In terms of looking back, Sekiro falls about even between Bloodborne and Dark Souls 3 when it comes to length. If you struggle with the opening hours and mastering the mechanics of combat, you are looking at 30-35 hours of gameplay, while quick mastery of early mechanics and your prosthetic will get you to the end in 25-30. Boss design is quite unique in Sekiro throughout the story, and somewhat sparse. Instead of a big boss at the end of each area, Sekiro challenges you with mid-bosses throughout the entire game, sometimes with 3 or 4 in a row, each bringing its own unique challenge and forcing you to practice a skill that maybe you had neglected up to this point.

To foster this spirit of practice and learning, From Software has included an Immortal Swordsman at the Dilapidated Temple, which serves as the hubworld for Sekiro. This is a character that you can approach again and again throughout the game and practice your new mechanics and new prosthetic skills on. After learning a technique, you can enter free combat with the swordsman as many times as you want and practice these techniques without fear of death or damage, as you are invincible in these training sessions. These are incredibly useful training sessions, and everytime I was stuck on a particularly tough enemy, I found myself back at the swordsman practicing my deflection timing and then made my way through the boss like a hot knife through butter.

Death is another aspect of Sekiro that will feel familiar, yet very different. Resource and experience collection works very different in Sekiro. Experience is gained from defeating foes and fills an experience bar. Once the bar is full, a skill point is unlocked. Money, called Sen, is also collected from fallen enemies and from coin purses you find in the world. After you die, half of your gained experience and half of your sen is lost. These things can NOT be recovered by returning to the spot of your death. Instead, a mechanic called ?Unseen Aid? has a chance of activating and simply saving you from the loss. It is important to note that once an experience point is earned, it cannot be lost. The only experience that you can lose is experience you have earned on your way to the next point. Your chances of receiving Unseen Aid can be tracked from the pause menu (yes, you read that right, since Sekiro is entirely single player, there is now a pause function in game). You start out at 30%, but as you die more and more, a curse called the Dragonrot spreads throughout the land and reduces your chances of receiving Unseen Aid. This can be cured later however, bringing your chances back up to more favorable numbers.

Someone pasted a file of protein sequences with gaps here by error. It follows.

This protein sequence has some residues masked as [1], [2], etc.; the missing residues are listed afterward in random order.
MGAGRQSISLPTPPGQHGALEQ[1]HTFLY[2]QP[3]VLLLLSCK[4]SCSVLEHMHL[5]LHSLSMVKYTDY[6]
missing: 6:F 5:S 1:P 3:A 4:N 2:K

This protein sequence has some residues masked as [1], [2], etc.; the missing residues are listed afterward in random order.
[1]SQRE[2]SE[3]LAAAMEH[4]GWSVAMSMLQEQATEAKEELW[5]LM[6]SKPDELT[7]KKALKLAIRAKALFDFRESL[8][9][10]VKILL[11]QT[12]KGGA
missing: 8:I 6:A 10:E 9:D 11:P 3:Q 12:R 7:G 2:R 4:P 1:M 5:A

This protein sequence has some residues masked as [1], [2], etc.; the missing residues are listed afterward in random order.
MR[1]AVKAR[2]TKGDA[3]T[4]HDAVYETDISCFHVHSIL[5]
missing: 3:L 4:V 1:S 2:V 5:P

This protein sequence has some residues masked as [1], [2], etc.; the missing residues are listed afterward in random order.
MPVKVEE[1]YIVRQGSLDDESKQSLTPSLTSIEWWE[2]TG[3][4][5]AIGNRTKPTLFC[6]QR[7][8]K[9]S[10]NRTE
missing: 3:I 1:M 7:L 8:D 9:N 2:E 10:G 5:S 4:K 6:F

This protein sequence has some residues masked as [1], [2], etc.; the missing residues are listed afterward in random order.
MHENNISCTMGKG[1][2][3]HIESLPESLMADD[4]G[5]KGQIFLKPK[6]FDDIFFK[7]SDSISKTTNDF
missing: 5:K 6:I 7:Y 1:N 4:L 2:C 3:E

Loss is not the only way that death is new in Sekiro. Each time you rest at a Sculptor?s Idol (the Sekiro equivalent of a Bonfire or a Lantern), your resurrection ability is replenished. This is a new mechanic that allows you to chose to resurrect once upon death, coming back to the fight with half of your health bar filled. After resurrecting, you must either defeat a tough enemy or rest at an idol to recharge the ability. If you die while your resurrect ability is on cooldown, you are dead for real, losing your experience and Sen, coming back at the most recent Sculptor?s Idol. Luckily resurrecting does not deprive you of your healing items, so even if you get ganked early in the fight and die without exhausting your heals, you can resurrect and still use those to finish the fight. Healing is done with the help of the healing gourd, a magical gourd that fills with healing water each time you rest at a Sculptor?s Idol. The gourd uses are increased by finding gourd seeds in the world and by defeating tough enemies who hold them. You also have medicinal pellets that can be found or purchased and used to heal, working very similar to Life Gems in Dark Souls 2.

When it comes right down to it, Sekiro manages to make a name for itself among the SoulsBorne titles, and yet again come away as something all its own. New battle mechanics, vastly improved movement abilities, a more linear story with much more explanation, all of these serve to set Sekiro apart from the From Software titles that precede it. What could have been a disappointing departure from their tried and true formula ends up being a perfect culmination of all the lessons that were learned before. In stepping away from the normal method of play, but staying true to what makes their games so special, From Software has made a perfect game once again. While more difficult initially, it becomes more approachable and easier the further in you get and the more you adapt to the combat. Since you are not leveling in the same way as the other games, scaling does not work the same way. Once you master the basics, you can master the game. Sekiro is an absolute must buy for From Software fans and anyone willing to put in the work to really get a grasp of the flow of combat.

Note: Activision provided us with a Sekiro: Shadows Die Twice code for review purposes.

Grade: A+